The severance came as losses were piling up and the stock price was in a free fall.
MoneyGram International Inc., the troubled St. Louis Park money-transfer company that has seen its shares plunge 96 percent in the past two years, paid a $13.1 million severance package to former chief executive Philip Milne.
At the same time, the company has eliminated a slew of longstanding perks, including use of a company aircraft and reimbursement of country club dues, for its current executives.
Milne, who stepped down last June after MoneyGram posted record losses from bad investments, received $2.05 million in salary, $7.45 million in cash bonuses, and $3.44 million in retirement benefits, among other payments. MoneyGram also has agreed to compensate Milne for any lawsuits arising out of his performance at MoneyGram, according to a filing Monday with the Securities and Exchange Commission (SEC).
Once a favorite among Wall Street analysts, MoneyGram last year lost more than $1.6 billion from investments in securities backed by risky mortgages. The losses led the company to sell a majority stake to Thomas H. Lee Partners and Goldman Sachs in exchange for a cash infusion. MoneyGram lost 89 percent of its market value under Milne's four-year tenure as CEO; its stock closed Tuesday at $1.18 a share and is in danger of being delisted.
In January, MoneyGram announced that Anthony Ryan, a longtime MoneyGram executive, would succeed Milne as CEO.
Robert Dodd, an equity analyst who follows MoneyGram for Morgan Keegan & Co., said he found Milne's severance package "overly generous" in light of the company's stock plunge. However, he said any criticism should be directed at MoneyGram's board of directors, which agreed to terms of the package well after the investment losses began mounting and some began to question whether MoneyGram would be able to continue as a goin concern.
"It raises the specter of a board of directors not taking its obligation as seriously as it should," Dodd said. "Certainly, it's the way things have been done at a lot of companies. But it's not the way things should be."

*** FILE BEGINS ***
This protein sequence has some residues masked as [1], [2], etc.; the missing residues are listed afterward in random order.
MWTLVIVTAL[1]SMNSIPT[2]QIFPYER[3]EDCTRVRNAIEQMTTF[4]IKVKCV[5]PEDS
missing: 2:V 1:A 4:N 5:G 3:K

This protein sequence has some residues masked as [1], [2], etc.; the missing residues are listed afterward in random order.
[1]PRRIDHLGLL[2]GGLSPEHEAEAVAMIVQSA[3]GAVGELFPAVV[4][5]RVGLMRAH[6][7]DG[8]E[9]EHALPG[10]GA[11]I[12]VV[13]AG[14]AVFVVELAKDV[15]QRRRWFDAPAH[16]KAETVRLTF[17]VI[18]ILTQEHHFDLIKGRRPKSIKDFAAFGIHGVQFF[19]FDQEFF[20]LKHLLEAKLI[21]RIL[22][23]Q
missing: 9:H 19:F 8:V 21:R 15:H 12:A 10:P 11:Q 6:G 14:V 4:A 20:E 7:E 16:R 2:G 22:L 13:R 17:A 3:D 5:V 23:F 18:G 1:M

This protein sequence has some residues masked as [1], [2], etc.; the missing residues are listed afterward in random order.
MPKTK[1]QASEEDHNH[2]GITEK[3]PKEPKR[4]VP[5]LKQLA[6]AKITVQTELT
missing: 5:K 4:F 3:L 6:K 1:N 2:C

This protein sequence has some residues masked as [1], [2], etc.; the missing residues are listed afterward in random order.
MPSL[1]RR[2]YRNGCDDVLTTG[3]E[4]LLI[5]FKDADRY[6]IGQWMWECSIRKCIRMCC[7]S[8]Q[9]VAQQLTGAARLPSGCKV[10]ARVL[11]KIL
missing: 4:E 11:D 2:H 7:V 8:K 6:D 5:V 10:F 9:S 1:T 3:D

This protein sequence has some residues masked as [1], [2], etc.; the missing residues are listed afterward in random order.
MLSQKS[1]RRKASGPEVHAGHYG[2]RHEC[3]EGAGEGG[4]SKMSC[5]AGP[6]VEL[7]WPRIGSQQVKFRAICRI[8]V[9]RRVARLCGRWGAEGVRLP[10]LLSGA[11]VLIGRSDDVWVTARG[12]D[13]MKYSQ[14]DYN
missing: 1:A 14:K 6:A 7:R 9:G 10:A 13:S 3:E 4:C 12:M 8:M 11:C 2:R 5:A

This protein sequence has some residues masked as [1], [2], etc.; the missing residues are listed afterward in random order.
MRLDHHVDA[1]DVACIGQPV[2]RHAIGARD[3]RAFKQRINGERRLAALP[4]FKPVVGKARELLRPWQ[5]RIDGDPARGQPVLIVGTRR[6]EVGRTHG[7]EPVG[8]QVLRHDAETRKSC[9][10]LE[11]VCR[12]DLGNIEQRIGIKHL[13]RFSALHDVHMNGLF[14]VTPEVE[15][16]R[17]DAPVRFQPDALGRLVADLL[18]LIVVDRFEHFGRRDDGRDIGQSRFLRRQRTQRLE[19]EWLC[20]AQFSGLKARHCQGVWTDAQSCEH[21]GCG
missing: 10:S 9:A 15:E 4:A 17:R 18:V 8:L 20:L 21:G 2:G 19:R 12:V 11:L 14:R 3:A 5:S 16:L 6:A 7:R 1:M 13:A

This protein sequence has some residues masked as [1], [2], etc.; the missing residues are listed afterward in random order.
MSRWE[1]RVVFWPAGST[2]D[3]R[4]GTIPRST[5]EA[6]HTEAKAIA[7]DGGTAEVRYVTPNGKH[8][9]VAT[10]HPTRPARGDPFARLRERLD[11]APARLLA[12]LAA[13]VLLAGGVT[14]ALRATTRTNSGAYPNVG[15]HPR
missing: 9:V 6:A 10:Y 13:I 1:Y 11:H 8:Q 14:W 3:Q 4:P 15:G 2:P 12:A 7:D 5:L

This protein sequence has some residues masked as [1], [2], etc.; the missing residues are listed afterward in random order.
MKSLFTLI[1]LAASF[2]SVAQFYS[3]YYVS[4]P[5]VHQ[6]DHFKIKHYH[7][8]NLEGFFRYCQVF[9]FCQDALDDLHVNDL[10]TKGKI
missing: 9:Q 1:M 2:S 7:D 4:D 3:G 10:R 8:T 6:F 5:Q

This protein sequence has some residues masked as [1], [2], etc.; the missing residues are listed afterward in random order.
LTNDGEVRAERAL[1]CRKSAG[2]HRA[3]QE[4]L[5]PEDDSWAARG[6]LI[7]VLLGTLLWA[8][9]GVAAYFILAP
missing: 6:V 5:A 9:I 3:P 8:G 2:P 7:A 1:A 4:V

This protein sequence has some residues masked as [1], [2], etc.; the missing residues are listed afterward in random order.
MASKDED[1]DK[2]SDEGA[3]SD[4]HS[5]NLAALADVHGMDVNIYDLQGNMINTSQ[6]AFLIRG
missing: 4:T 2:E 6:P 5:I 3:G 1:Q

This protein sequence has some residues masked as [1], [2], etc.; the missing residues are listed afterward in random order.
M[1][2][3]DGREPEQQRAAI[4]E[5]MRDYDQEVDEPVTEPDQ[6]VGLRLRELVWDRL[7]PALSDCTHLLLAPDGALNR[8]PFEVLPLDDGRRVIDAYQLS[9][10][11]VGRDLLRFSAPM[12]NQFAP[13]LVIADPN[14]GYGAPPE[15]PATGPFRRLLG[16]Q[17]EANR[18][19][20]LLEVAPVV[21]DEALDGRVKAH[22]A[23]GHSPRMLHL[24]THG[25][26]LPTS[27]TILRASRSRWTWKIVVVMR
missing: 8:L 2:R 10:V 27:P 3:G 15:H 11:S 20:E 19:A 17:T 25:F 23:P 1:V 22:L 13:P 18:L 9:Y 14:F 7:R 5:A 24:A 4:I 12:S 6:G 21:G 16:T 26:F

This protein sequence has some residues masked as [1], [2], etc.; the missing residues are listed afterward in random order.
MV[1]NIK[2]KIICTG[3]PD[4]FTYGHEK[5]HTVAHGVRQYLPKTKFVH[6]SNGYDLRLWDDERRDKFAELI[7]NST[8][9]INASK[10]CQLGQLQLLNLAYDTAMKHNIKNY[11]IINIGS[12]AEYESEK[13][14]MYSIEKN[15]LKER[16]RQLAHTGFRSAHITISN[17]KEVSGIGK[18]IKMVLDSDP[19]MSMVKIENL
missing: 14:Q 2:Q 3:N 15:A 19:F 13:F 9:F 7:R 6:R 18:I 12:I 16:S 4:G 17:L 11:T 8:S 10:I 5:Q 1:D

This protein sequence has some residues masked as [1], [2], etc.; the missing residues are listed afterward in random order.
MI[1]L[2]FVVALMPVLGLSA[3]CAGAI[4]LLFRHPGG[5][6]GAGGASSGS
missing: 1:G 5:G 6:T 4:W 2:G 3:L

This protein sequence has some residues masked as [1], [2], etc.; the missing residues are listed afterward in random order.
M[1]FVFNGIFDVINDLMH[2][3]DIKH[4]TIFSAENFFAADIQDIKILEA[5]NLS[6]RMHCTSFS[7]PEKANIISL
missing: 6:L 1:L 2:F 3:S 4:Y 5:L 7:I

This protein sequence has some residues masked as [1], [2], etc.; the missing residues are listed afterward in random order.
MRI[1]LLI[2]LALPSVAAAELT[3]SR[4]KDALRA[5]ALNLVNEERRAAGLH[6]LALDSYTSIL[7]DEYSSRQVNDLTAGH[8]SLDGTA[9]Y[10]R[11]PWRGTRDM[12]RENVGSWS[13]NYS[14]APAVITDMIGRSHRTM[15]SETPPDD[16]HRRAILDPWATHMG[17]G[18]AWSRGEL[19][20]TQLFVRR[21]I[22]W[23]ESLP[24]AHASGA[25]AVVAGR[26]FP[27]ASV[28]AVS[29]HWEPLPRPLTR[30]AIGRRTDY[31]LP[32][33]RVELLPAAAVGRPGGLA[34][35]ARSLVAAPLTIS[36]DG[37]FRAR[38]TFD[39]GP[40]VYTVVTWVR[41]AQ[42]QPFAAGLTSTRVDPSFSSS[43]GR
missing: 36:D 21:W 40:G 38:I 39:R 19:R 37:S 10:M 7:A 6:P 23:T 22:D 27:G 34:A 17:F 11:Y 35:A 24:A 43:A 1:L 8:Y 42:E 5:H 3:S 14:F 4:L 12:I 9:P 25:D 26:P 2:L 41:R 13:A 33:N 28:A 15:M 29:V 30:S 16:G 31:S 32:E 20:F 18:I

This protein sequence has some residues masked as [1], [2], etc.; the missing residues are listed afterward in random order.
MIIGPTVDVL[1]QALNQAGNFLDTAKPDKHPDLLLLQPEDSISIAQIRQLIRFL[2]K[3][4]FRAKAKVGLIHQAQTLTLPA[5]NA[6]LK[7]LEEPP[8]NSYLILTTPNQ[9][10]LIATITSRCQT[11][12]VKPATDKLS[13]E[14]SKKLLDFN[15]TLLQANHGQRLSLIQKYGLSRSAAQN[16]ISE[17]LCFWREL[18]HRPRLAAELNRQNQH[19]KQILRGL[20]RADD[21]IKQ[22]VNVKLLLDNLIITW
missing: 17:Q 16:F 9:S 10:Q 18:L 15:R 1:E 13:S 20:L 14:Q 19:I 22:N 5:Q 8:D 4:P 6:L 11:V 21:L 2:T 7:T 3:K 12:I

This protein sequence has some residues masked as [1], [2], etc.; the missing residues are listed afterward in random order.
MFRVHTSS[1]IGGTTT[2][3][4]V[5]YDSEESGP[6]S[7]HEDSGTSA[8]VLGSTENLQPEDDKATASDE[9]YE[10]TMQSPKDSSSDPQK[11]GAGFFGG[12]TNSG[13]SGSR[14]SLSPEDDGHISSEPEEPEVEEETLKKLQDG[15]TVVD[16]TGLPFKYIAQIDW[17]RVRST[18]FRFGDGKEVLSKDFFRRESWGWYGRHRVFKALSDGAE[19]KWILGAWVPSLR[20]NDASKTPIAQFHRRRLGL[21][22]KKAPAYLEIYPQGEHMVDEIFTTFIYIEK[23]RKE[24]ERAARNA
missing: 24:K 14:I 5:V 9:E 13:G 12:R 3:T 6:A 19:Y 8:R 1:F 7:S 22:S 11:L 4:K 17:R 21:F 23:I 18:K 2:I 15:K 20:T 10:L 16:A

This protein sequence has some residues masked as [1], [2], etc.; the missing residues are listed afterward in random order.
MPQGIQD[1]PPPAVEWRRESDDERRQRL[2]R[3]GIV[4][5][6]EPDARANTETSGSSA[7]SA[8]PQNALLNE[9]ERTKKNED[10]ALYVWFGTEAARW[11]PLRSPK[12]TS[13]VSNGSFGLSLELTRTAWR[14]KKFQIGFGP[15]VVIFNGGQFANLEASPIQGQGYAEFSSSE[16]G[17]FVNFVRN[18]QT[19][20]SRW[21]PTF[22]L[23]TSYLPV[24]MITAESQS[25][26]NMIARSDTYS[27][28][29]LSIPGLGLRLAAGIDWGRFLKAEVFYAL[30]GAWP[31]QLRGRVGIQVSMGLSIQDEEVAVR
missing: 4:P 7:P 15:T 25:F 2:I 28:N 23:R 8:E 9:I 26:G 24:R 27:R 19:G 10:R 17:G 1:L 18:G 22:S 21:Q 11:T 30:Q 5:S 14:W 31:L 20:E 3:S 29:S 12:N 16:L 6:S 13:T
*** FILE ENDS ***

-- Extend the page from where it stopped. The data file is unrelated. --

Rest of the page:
MoneyGram spokeswoman Lynda Michielutti said the executive team was traveling to Europe on Tuesday and could not be reached for interviews. However, in an e-mailed statement, she said, "Phil Milne was paid a severance in accordance with his employment contract with MoneyGram. He did not receive any compensation or benefits other than those he was already entitled to by the existing severance plan."
MoneyGram's board and senior management team has changed significantly since the company was acquired. Last March, seven MoneyGram board members resigned, and four Thomas H. Lee executives have since been elected board members. Pamela Patsley, former executive vice president of First Data Corp., a payments processing company, was also elected to the board as chairwoman.
After posting large losses late in 2007 and early 2008, MoneyGram has gradually returned to profitability, reporting a fourth-quarter profit of $122.9 million. Its money transfer business posted healthy transaction growth of 8 percent in the quarter.
However, the company just lost one of its hometown partners, U.S. Bancorp of Minneapolis, which last week said it had reached a deal with Western Union to provide money transfer services at its 2,791 branches. The agreement replaced MoneyGram's long-term contract with U.S. Bancorp.
"That showed that either Western Union is getting very aggressive on pricing or U.S. Bank was very unhappy" with MoneyGram, said Dodd. "Either way, the implication is not good for MoneyGram."
Chris Serres • 612-673-4308